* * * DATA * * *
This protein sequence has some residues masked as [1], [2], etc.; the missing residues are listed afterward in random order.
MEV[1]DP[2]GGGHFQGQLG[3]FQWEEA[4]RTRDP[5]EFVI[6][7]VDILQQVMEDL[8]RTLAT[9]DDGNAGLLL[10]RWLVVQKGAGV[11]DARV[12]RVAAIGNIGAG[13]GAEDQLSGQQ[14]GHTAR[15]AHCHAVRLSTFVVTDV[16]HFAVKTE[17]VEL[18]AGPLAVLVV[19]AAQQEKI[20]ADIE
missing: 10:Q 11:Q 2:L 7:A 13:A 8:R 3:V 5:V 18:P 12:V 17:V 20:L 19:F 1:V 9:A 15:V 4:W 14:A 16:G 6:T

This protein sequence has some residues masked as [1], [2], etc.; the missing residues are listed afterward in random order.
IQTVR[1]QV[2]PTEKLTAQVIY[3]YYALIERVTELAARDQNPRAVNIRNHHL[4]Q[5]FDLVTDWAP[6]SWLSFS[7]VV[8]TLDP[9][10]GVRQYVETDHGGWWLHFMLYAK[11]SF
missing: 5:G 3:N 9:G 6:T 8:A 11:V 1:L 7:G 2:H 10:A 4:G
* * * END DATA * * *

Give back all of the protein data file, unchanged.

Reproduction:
This protein sequence has some residues masked as [1], [2], etc.; the missing residues are listed afterward in random order.
MEV[1]DP[2]GGGHFQGQLG[3]FQWEEA[4]RTRDP[5]EFVI[6][7]VDILQQVMEDL[8]RTLAT[9]DDGNAGLLL[10]RWLVVQKGAGV[11]DARV[12]RVAAIGNIGAG[13]GAEDQLSGQQ[14]GHTAR[15]AHCHAVRLSTFVVTDV[16]HFAVKTE[17]VEL[18]AGPLAVLVV[19]AAQQEKI[20]ADIE
missing: 10:Q 11:Q 2:L 7:A 13:A 8:R 3:V 5:V 18:P 12:V 17:V 20:L 19:F 1:V 9:A 15:V 4:W 14:A 16:G 6:T

This protein sequence has some residues masked as [1], [2], etc.; the missing residues are listed afterward in random order.
IQTVR[1]QV[2]PTEKLTAQVIY[3]YYALIERVTELAARDQNPRAVNIRNHHL[4]Q[5]FDLVTDWAP[6]SWLSFS[7]VV[8]TLDP[9][10]GVRQYVETDHGGWWLHFMLYAK[11]SF
missing: 5:G 3:N 9:G 6:T 8:A 11:V 1:L 7:G 2:H 10:A 4:G